Calling themselves "an accidental brass quartet," the members of The Westerlies, like the prevailing winds, blew east to New York from their hometown of Seattle, where they were childhood friends.
Young musicians today routinely resist being pigeonholed into a single genre. Such is the case with this unconventional band, which, through its compositions and tight ensemble playing, reveals a built-in sympathy for improvised jazz, rigorous classical structures and sunshiny pop. Trumpeters Riley Mulherkar and Zubin Hensler and trombonists Andy Clausen and Willem de Koch can blow hard — after all, this is a brass band — but the surprise comes in their soft tones and subtle phrasing.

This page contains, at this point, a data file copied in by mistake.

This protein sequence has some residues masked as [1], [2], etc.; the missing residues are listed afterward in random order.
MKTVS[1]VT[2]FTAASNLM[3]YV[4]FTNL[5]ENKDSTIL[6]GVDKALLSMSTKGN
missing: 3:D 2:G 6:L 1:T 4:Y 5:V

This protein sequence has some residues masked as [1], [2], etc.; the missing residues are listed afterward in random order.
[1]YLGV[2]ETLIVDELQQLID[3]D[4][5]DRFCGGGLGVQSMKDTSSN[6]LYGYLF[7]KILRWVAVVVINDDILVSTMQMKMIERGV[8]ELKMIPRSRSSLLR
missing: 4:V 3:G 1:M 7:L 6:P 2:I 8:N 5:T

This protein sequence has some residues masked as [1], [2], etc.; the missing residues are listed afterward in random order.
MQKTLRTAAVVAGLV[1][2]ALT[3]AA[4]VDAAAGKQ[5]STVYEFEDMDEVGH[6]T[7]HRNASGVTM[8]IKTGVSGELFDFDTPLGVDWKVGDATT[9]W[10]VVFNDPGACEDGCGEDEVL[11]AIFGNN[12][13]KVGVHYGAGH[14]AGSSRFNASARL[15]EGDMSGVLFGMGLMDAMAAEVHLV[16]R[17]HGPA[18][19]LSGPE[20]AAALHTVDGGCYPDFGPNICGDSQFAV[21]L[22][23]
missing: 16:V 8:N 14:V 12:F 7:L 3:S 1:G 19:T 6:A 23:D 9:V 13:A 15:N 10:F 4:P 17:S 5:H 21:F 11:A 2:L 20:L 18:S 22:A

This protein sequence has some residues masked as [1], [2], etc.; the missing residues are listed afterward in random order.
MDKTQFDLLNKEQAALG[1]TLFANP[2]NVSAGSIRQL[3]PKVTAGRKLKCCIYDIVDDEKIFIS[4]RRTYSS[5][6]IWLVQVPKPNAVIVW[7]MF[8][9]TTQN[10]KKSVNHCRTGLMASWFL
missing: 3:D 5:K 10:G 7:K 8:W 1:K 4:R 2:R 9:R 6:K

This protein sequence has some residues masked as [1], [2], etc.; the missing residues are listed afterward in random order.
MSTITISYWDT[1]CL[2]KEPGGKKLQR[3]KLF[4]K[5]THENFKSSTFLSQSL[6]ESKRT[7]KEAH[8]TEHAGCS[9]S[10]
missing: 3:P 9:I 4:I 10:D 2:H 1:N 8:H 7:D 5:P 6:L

Clausen provides two tunes, beginning with "New Berlin, New York," which sports a snappy theme, standing out like a bright tie on a smart suit. A scurrying pattern of interlocking notes furnishes the underlying fabric. His closing number, "Rue Des Rosiers," conjures up the circus-like vibe of a Parisian street scene. A whimsical theme gradually coalesces from fragments and grows into a rollicking amusement. Between these two pieces, Hensler's "Run On Down" evokes the calm beauty of Washington's San Juan Islands, north of the band's former home base.
The quartet has just released its ambitious second record, a double album of mostly original compositions. With The Westerlies' open ears and confident musicianship, it will be fascinating to see which direction the band blows next.
Riley Mulherkar, Zubin Hensler (trumpet); Andy Clausen, Willem de Koch (trombone).
Producers: Tom Huizenga, Niki Walker; Audio Engineer: Josh Rogosin; Videographers: Niki Walker, Nicole Boliaux; Production Assistant: CJ Riculan; Photo: Claire Harbage/NPR.
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